I typed "what is creativity?" into the Google, and this is what it said:
The use of the imagination or original ideas, esp. in the production of an artistic work.
To some extent, we each have our own definitions of creativity. Those of us in creative professions may have our own unique set of rules, superstitions, ceremonies, and special pants to protect and nourish our creativity.
Getting it Out There
So what do I mean by "true creativity?" Well, I mean what I think is important to be truly creative. For me, true creativity emphasizes the production part of the definition. And I would go even further to say not just the production part, but the getting-it-out-there part. Because if you are all alone in your house being creative without sharing it, you are the only one who is going to benefit. And you are WAY too big-hearted, brave, and selfless to let that happen.
The criteria, therefore, to make my list of top 10 websites for TRUE creativity included not just inspiration (although a couple are pure inspiration) but also encouragement, education, and channels for distributing the things you create. Because, again, creation without an audience -- creation without benefitting others -- is like having a child and then never letting it grow up and experience the world.
Some websites masquerade as pro-creativity sites when really, they are just pro-crastinativity sites. (And yes, I made that word up for phrasal symmetry.) Intentions might be pure, but these sites waste your time, make you feel bad about your own creative production, and then, in the worst cases, use your weakened emotional state to sell you things you don't need. Yuck. I've filtered all those out for you. You’re welcome.
The Top Ten
Here are the topic 10 best websites for true creativity (other than this one, of course) along with their highlights and an idea-suggestion for how to use each to get you going on your creative way.
- Design Milk
Highlight: This online magazine covers what's new and modern all over the design world: art, architecture, fashion, interior design, and technology.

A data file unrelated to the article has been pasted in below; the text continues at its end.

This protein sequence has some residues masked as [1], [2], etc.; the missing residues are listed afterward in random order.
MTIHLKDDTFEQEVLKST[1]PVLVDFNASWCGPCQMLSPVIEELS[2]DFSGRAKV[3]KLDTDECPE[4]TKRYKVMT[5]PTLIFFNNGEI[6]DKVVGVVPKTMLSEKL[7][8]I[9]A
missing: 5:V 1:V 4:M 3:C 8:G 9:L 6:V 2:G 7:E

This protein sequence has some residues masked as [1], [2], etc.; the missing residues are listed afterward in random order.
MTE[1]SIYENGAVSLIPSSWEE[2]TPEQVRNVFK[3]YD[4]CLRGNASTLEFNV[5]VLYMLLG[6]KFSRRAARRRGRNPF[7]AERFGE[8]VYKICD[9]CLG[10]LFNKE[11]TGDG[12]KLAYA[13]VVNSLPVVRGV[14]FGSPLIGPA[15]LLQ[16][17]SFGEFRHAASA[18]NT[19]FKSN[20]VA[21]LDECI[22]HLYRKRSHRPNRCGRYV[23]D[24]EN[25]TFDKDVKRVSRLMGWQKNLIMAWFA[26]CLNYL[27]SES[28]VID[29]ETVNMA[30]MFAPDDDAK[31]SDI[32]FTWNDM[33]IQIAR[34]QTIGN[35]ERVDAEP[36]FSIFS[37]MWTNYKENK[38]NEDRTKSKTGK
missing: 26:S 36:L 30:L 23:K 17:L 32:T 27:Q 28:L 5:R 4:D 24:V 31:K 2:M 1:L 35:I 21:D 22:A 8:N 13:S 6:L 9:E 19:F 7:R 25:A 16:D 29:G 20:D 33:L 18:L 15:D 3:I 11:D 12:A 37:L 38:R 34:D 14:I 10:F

Idea: The best sources of ideas are almost never in your field (you risk copying someone else there). So if you're a fashion designer, try looking at their architecture section. You might just find yourself inspired by the lines and colors you see there.
Highlight: This community of color fans shares palettes and patterns inspired by a wide variety of sources, including magazines, weddings, and Japanese art. Since I'm obsessed with color myself, I can't help but sneak in a link to this amazing article on Creative Bloq that shares 27 other online color tools. I could spend all day just looking at colors and palettes.
Idea: The colors and palettes are each given creative names by community members. Maybe you're writing song lyrics and you need some inspiration for how you're going to sing about the color of your lover's eyes or the sky. How about "lime fusion," or "moonage daydream"?
3. Kindle Direct Publishing
Highlight: There are a lot of websites out there aimed at helping self-publishing writers promote and sell their work. But Amazon Kindle Direct Publishing is the only program I've experienced significant results from. The program is free, easy to use, and in most cases, authors can earn 70% royalties while tapping into the marketing powerhouse that is the Amazon website. Through their KDP select program, I've been able to reach over ten times the amount of people I would normally be able to promote to. That means my book is actually out there in the world, even though I haven't spent a lot of time touring or promoting through blogs.
Idea: See just how easy it is to use by publishing one chapter of your book via KDP. Once you convince yourself just how easy it is to reach an audience, you'll be more motivated to finish your novel and start selling it.